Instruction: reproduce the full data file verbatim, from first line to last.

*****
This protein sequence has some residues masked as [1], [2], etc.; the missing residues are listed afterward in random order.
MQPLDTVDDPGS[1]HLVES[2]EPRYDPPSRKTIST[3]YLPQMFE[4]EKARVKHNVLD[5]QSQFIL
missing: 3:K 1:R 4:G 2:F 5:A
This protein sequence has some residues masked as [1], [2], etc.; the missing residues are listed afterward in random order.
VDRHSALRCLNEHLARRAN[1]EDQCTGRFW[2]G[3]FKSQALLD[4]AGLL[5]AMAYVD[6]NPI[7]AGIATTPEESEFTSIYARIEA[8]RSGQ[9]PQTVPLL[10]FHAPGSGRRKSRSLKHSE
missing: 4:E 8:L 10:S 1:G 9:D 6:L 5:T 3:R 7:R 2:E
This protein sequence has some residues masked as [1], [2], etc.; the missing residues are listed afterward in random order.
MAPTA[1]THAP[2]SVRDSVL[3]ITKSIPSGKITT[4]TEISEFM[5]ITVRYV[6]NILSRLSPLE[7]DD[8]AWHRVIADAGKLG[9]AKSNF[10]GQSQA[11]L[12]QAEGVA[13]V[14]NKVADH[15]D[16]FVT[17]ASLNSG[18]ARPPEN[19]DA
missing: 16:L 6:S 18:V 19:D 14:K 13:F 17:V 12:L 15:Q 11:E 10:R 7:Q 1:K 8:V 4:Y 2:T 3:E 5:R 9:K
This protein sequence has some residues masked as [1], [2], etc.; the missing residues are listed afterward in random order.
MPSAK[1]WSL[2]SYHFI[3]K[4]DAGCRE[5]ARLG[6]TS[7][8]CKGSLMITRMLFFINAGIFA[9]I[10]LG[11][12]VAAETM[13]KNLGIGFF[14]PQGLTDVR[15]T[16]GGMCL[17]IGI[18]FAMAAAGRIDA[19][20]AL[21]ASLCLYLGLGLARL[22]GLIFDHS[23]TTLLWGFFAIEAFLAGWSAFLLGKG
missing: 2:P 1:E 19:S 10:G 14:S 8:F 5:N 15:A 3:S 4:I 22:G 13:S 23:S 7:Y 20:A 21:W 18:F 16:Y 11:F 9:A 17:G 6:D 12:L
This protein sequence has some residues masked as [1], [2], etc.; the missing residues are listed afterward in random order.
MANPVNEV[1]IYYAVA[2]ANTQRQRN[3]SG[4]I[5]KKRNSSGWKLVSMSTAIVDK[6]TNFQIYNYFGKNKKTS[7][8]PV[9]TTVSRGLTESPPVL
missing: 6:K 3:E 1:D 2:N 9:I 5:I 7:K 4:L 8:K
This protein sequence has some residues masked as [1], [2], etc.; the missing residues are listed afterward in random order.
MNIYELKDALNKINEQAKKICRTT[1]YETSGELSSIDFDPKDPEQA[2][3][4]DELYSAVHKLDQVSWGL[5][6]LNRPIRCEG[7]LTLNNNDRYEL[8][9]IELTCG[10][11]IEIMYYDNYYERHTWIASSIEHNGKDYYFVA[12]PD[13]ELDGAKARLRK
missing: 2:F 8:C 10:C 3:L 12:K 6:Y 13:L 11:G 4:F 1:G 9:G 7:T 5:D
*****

This protein sequence has some residues masked as [1], [2], etc.; the missing residues are listed afterward in random order.
MQPLDTVDDPGS[1]HLVES[2]EPRYDPPSRKTIST[3]YLPQMFE[4]EKARVKHNVLD[5]QSQFIL
missing: 3:K 1:R 4:G 2:F 5:A
This protein sequence has some residues masked as [1], [2], etc.; the missing residues are listed afterward in random order.
VDRHSALRCLNEHLARRAN[1]EDQCTGRFW[2]G[3]FKSQALLD[4]AGLL[5]AMAYVD[6]NPI[7]AGIATTPEESEFTSIYARIEA[8]RSGQ[9]PQTVPLL[10]FHAPGSGRRKSRSLKHSE
missing: 4:E 8:L 10:S 1:G 9:D 6:L 5:T 3:R 7:R 2:E
This protein sequence has some residues masked as [1], [2], etc.; the missing residues are listed afterward in random order.
MAPTA[1]THAP[2]SVRDSVL[3]ITKSIPSGKITT[4]TEISEFM[5]ITVRYV[6]NILSRLSPLE[7]DD[8]AWHRVIADAGKLG[9]AKSNF[10]GQSQA[11]L[12]QAEGVA[13]V[14]NKVADH[15]D[16]FVT[17]ASLNSG[18]ARPPEN[19]DA
missing: 16:L 6:S 18:V 19:D 14:K 13:F 17:V 12:L 15:Q 11:E 10:R 7:Q 1:K 8:V 4:Y 2:T 3:E 5:R 9:K
This protein sequence has some residues masked as [1], [2], etc.; the missing residues are listed afterward in random order.
MPSAK[1]WSL[2]SYHFI[3]K[4]DAGCRE[5]ARLG[6]TS[7][8]CKGSLMITRMLFFINAGIFA[9]I[10]LG[11][12]VAAETM[13]KNLGIGFF[14]PQGLTDVR[15]T[16]GGMCL[17]IGI[18]FAMAAAGRIDA[19][20]AL[21]ASLCLYLGLGLARL[22]GLIFDHS[23]TTLLWGFFAIEAFLAGWSAFLLGKG
missing: 2:P 1:E 19:S 10:G 14:S 8:F 5:N 15:A 3:S 4:I 22:G 13:S 23:S 7:Y 20:A 21:W 18:F 16:Y 11:F 9:A 17:G 6:D 12:L
This protein sequence has some residues masked as [1], [2], etc.; the missing residues are listed afterward in random order.
MANPVNEV[1]IYYAVA[2]ANTQRQRN[3]SG[4]I[5]KKRNSSGWKLVSMSTAIVDK[6]TNFQIYNYFGKNKKTS[7][8]PV[9]TTVSRGLTESPPVL
missing: 6:K 3:E 1:D 2:N 9:I 5:I 7:K 4:L 8:K
This protein sequence has some residues masked as [1], [2], etc.; the missing residues are listed afterward in random order.
MNIYELKDALNKINEQAKKICRTT[1]YETSGELSSIDFDPKDPEQA[2][3][4]DELYSAVHKLDQVSWGL[5][6]LNRPIRCEG[7]LTLNNNDRYEL[8][9]IELTCG[10][11]IEIMYYDNYYERHTWIASSIEHNGKDYYFVA[12]PD[13]ELDGAKARLRK
missing: 2:F 8:C 10:C 3:L 12:K 6:Y 13:L 11:G 4:F 1:G 9:G 7:T 5:D